Transparently download from Google Drive

Please note that this blog has been moved.

Now it has its own domain: 🙂

If you want to read the latest version of this article (recommended) please click here and I open the page for you.

Google Drive is a file storage and synchronization service provided by Google which enables user cloud storage, file sharing and collaborative editing.

The storage limit for the free accounts is, at the time of writing, about 5GB.

If you have a blog, like I have, and sometimes you write an article and you want to share a files rather than inserting its contents into the articles page, you could use your free Google account and the Google Drive service to store and share that file.

The problem

The problem that I have encountered regarding this matter was that, when sharing a file you get a public share link, like the one below:

If you provide this address as your HTML link reference then you will not be prompted by the “Save as” window, instead the Google Drive Viewer application will be shown and this will allow you, of course, to download that file:

click to zoom

a file shown in Google Drive Viewer

As we can see in the link provided above, it is structured as following:


  • the secure connection protocol : https
  • the (sub)domain name :
  • other application/directories within the Google website : file/d/
  • the file unique identifier : 0B95k2kr1bG9feGVhd0p3QkVCSVE
  • the action/command to execute about that file: view (or edit, etc)

If I would write an article and I wish to insert a link to a shared file (stored on Google Drive) I would not be happy to let my readers/visitors to open the Google Drive Viewer then to put them to click one more time, and so on. What I would like to achieve would be to get directly that Save as windows:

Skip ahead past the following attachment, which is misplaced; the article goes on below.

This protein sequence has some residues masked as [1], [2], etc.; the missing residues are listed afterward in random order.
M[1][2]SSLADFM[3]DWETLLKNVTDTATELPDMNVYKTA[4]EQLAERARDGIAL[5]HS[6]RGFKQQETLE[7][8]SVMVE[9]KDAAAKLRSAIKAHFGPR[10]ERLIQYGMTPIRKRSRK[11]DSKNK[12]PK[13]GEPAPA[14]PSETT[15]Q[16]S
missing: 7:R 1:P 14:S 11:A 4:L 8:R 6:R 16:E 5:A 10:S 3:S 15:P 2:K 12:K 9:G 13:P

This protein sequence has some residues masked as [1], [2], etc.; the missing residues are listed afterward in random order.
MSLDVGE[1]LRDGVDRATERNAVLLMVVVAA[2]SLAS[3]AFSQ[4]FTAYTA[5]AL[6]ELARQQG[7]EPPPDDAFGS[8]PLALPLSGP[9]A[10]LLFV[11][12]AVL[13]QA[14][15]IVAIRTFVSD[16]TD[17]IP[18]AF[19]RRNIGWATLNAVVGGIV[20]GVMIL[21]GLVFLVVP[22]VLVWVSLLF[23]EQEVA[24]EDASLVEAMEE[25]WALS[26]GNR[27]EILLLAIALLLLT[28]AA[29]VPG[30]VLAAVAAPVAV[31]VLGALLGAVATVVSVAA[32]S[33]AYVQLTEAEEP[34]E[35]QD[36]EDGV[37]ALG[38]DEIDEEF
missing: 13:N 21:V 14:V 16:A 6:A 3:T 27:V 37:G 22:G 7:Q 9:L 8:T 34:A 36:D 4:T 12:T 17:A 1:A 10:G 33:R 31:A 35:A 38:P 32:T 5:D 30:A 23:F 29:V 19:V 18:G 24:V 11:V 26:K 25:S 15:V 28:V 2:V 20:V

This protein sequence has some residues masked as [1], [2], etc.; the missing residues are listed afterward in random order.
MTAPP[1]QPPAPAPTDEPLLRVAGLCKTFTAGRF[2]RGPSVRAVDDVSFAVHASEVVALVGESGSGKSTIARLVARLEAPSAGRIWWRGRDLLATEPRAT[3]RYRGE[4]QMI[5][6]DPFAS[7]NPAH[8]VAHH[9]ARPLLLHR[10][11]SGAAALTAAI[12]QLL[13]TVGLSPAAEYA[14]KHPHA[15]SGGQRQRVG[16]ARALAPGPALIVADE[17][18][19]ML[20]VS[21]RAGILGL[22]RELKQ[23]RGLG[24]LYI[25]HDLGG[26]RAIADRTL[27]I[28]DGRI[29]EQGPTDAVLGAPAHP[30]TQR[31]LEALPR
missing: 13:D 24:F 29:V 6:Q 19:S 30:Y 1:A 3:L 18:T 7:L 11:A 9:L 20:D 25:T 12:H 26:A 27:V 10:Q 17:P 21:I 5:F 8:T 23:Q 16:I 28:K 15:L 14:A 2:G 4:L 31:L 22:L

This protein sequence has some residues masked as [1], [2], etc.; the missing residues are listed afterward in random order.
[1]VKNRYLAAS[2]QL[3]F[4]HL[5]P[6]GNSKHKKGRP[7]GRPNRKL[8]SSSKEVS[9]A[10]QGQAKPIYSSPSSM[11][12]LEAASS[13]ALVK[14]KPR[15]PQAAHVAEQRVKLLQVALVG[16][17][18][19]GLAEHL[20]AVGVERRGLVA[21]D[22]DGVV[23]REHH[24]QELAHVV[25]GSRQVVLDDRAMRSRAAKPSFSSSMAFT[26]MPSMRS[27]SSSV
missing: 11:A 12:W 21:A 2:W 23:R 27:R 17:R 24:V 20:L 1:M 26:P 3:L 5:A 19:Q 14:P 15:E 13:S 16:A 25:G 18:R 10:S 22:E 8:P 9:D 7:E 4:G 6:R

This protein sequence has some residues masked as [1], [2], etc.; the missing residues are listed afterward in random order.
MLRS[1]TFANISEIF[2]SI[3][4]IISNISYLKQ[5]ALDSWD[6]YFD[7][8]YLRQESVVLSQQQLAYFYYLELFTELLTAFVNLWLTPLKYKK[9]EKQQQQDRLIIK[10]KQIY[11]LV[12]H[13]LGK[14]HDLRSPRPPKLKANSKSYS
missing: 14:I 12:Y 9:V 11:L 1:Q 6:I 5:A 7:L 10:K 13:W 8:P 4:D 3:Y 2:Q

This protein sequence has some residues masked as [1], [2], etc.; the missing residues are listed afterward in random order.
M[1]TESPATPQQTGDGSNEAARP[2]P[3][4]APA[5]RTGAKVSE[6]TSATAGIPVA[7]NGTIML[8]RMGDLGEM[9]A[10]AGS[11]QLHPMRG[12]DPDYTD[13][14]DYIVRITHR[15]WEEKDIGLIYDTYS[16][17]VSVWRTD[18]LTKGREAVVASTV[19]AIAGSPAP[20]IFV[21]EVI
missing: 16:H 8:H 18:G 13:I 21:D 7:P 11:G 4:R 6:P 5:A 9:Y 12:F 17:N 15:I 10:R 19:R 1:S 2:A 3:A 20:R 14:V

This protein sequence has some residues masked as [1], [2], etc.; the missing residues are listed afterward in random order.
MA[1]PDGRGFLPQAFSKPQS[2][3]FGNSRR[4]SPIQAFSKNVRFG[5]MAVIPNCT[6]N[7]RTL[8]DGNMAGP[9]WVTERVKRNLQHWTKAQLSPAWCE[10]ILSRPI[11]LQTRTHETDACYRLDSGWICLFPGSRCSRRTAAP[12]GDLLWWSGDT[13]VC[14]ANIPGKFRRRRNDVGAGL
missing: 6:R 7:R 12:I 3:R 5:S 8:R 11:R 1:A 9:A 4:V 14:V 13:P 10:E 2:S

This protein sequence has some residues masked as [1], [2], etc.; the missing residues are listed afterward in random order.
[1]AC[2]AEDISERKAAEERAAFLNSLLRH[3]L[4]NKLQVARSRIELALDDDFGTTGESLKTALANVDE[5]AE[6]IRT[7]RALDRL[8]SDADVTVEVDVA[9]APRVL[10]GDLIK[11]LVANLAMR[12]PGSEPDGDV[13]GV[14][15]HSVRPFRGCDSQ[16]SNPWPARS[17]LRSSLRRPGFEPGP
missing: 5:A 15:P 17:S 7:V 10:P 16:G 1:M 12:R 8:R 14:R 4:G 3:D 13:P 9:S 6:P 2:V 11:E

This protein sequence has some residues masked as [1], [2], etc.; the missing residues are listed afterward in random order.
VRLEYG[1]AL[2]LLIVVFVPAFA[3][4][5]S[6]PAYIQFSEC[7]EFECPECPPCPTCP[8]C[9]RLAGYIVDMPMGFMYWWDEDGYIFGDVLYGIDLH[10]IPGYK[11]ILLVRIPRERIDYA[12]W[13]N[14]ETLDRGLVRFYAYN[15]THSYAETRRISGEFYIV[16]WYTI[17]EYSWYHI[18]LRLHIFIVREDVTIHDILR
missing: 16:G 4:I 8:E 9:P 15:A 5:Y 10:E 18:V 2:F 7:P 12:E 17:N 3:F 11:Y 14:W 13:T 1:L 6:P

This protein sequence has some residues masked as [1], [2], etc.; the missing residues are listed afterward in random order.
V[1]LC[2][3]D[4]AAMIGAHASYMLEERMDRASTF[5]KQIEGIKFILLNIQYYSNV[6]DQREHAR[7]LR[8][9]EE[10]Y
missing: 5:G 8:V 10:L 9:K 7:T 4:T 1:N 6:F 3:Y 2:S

click to zoom

the “Save As” window when clicking on a file link

Obviously there are (at least) two types of downloads where you really need the direct download link:

  1. nice to have: on a link inserted on a HTML page (such as a article)
  2. must to have: on a link where you are supposed to download the file programmatically

In the first case you could live even without the direct link, maybe the Google Drive Viewer it’s not such a big deal at the end.

In the second case, if you don’t have a direct link, you could end downloading a content which is not your file but the Google Drive Viewer html content for the requested file:

<!DOCTYPE html><html><head><meta name="google" content="notranslate">
<meta http-equiv="X-UA-Compatible" content="IE=edge;">
<meta name="fragment" content="!"><title>.config.rpi $
c&&0<b&&(c.tick("_tbnd",void 0,,

My solution(s)

Obviously, by trial an error, I found solutions for both cases.

  1. For the link you would insert into your web page (such as a article) you could use the following pattern:
  1. For the link where you are supposed to download the file programmatically the pattern above will not work, instead you will get an error message like below:
root@rpi-gentoo ~ $ --2013-02-23 10:33:32--
Resolving,,, ...
Connecting to||:443... connected.
HTTP request sent, awaiting response... 500 Internal Server Error
2013-02-23 10:33:32 ERROR 500: Internal Server Error.

I’ve found that the following pattern will work like a charm:


Note that in the second case (the one above) the file name you will be prompted to save (programmatically or not) will not be the original shared file name (like in the first example) but the file hashed identifier (such as 0B95k2kr1bG9feGVhd0p3QkVCSVE). Since this method provides a direct link (by the file-id) to download the file programmatically (eg: wget -O <output-file> URL), it would not be a challenge for any programmer to choose whatever name he/she likes for the output-file.

About Eugen Mihailescu

Always looking to learn more about *nix world, about the fundamental concepts of arithmetic, algebra and geometry. I am also passionate about programming, database and systems administration.